LAWRENCE: Instrumental music room dedicated to longtime school board member Michael Brindle


W. Michael Brindle

By Lea Kahn, Staff Writer
LAWRENCE — Teaching music to children and serving on the school board were among Michael Brindle’s passions, so it was an easy decision to dedicate the instrumental music room at Lawrence High School in Mr. Brindle’s memory.
Mr. Brindle, who died in 2015, served on the Lawrence Township Board of Education for 21 years — from 1991 to 2012 — and taught instrumental music in the Hopewell Valley Regional School District for nearly 40 years before retiring.
A plaque naming Lawrence High School’s music room as the “W. Michael Brindle Music Room” was unveiled at the school board’s Oct. 19 meeting. Mr. Brindle’s wife, Jean Brindle, and his daughter, Janet Brindle Reddick, as well as his sister, Tori Sosha, and niece Jennifer Hannah Richardson, were on hand.
The suggestion to rename the music room in Mr. Brindle’s honor was raised at a school board meeting earlier in the year. Mr. Brindle was a career musician who played the French horn and also taught instrumental music, said school board member Laura Waters.
Ms. Waters, who is wrapping up 12 years on the school board, recalled the friction between the school board and herself and her two running mates, Leon Kaplan and Bill Michaelson, when the threesome first took their seats on the board.
“Leon, Bill and I, who came on the board together, were perceived — correctly, I suppose — as a threat (to the other board members),” Ms. Waters said. “But Mike never treated us that first year with anything but warmth, courtesy and generosity.”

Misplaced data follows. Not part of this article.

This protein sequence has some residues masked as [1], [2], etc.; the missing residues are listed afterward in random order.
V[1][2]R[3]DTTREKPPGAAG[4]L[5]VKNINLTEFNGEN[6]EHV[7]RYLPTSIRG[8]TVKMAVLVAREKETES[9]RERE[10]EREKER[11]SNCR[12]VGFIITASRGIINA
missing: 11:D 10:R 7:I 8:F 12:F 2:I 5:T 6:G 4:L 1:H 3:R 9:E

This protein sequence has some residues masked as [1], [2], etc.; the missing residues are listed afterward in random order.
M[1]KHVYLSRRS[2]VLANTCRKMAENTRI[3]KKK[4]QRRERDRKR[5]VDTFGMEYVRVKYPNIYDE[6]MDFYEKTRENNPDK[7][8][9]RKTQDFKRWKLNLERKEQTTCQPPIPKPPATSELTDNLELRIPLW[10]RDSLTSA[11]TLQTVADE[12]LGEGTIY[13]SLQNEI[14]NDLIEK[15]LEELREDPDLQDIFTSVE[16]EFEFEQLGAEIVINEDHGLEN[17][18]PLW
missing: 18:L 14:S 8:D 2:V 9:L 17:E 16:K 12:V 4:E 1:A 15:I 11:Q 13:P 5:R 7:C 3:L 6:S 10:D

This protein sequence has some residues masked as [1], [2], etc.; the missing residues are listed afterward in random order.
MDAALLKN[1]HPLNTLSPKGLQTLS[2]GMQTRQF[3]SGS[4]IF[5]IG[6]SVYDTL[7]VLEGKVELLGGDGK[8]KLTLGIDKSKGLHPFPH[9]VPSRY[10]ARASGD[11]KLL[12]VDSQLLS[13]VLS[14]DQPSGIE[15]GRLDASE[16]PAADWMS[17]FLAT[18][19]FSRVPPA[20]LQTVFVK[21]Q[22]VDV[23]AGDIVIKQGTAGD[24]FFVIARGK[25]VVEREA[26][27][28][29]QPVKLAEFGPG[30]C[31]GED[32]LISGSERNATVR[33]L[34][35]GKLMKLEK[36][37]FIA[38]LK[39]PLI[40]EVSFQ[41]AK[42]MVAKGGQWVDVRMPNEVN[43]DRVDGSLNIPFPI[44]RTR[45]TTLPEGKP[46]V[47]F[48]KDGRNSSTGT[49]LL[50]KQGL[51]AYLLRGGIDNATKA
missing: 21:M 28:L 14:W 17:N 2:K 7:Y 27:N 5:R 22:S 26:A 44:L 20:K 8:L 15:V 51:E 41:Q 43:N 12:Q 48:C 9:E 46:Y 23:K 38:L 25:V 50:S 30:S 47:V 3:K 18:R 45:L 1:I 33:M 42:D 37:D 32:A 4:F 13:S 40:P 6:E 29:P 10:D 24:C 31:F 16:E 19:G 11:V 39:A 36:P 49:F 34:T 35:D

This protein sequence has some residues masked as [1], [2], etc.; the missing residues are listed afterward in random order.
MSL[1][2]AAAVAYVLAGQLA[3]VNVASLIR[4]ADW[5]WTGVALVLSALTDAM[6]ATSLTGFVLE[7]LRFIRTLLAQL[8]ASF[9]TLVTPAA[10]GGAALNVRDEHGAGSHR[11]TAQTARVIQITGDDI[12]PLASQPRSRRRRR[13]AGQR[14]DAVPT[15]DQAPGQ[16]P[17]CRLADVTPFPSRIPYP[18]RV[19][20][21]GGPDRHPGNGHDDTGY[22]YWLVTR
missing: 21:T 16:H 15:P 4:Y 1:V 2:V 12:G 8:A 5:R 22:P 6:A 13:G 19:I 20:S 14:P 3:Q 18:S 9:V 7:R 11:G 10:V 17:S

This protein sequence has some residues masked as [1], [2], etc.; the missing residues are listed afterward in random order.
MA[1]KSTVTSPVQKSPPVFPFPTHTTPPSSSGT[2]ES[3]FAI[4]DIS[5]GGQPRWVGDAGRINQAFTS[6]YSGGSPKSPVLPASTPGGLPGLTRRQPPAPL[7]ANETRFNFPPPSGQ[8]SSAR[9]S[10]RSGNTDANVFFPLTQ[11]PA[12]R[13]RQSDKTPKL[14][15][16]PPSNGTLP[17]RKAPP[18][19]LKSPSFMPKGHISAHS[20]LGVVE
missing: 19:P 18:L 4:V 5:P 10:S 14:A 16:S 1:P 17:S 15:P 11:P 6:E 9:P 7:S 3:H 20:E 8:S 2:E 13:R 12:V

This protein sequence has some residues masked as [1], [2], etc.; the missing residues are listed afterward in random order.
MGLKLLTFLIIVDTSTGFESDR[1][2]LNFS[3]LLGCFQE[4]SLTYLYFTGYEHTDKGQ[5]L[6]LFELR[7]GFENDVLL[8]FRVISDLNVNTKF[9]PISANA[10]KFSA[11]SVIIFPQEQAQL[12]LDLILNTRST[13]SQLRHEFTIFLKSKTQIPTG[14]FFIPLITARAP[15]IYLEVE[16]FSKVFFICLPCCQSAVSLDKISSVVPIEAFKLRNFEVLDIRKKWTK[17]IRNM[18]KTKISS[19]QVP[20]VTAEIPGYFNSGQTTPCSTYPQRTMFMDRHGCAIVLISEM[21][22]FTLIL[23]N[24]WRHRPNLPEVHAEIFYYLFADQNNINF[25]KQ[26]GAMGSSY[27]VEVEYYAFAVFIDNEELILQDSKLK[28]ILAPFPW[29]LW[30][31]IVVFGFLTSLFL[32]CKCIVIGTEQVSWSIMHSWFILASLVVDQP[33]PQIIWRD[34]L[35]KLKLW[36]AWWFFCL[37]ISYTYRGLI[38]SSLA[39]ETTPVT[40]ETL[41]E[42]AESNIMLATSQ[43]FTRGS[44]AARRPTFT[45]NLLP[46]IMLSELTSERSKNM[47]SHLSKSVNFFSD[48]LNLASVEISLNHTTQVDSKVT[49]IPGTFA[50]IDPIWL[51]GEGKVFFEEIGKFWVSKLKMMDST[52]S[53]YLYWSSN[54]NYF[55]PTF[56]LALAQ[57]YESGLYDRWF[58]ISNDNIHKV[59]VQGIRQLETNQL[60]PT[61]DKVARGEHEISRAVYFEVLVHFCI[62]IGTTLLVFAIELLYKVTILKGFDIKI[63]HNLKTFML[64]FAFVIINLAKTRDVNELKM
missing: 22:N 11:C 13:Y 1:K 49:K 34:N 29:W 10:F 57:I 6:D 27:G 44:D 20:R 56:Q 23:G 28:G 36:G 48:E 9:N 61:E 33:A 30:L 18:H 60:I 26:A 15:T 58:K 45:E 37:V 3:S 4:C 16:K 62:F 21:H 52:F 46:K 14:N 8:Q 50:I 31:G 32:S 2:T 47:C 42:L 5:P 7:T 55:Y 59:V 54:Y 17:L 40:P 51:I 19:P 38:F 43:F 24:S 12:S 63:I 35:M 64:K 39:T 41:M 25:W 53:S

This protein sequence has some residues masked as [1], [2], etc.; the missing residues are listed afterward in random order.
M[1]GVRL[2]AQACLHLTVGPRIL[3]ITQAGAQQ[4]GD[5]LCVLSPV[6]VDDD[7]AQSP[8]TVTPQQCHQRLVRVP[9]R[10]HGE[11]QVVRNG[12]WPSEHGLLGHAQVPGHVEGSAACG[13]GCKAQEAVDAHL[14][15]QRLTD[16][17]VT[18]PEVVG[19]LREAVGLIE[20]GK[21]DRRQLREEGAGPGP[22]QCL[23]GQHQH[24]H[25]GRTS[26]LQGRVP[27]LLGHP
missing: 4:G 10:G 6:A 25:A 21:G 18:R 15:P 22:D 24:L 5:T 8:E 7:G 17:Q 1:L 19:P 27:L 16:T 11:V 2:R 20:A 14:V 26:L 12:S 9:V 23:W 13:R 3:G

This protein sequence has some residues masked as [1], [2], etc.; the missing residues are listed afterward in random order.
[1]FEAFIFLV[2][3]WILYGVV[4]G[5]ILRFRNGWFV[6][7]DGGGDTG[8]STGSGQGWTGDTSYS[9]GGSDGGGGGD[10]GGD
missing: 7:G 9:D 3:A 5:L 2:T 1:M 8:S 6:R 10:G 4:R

“Mike was always willing to take the time to school us rookies on arcane board protocol and process. Most school boards follow Robert’s Rules of Order. We followed the far superior Mike’s Rules of Order,” Ms. Waters said.
Ms. Waters recalled that during her second year on the school board, she was elected board president and Mr. Brindle was elected to be the board’s vice president. “He was the board’s institutional memory, the board’s conscience and my teacher,” she said.
Noting that Mr. Brindle served on the school board for seven terms, or 21 years, Ms. Waters said that while it can get tedious, “Mike had this extraordinary ability to maintain his focus on the gratification and camaraderie that is also part of being a school board member.”
Ms. Waters said she will always admire Mr. Brindle’s combination of essential optimism and “gruff sweetness,” as well as his quick mind, sharp humor and attentiveness to detail. Although he and his wife took many trips after his retirement, “somehow, he never lost his focus on his responsibilities as a board member. He prioritized the needs of the schoolchildren.”
“Mike was a teacher, but he wasn’t a pedant. He taught by example. He taught me that a school district is a community, enlarged in ever-expanding concentric circles from school board to administration to staff to children to parents to all of Lawrence Township,” she said.
“Without that cohesion, we become lesser than the sum of our parts,” she said. “But with that sense of family, we become exponentially greater. When we are at our best, we are a team, a family and a community. Mike’s essence is what we are like when we are at our best.”
“He is still our teacher. He always will be,” Ms. Waters said.
After Ms. Waters completed her remarks, Ms. Brindle thanked the school board for honoring her late husband. Noting that the plaque brings “closure,” she added that “I can’t tell you how much this means to me.”
Superintendent of Schools Crystal Edwards said the school board “will always have a piece of Mike with us,” and thanked Ms. Brindle for sharing her husband with the school board for 21 years. 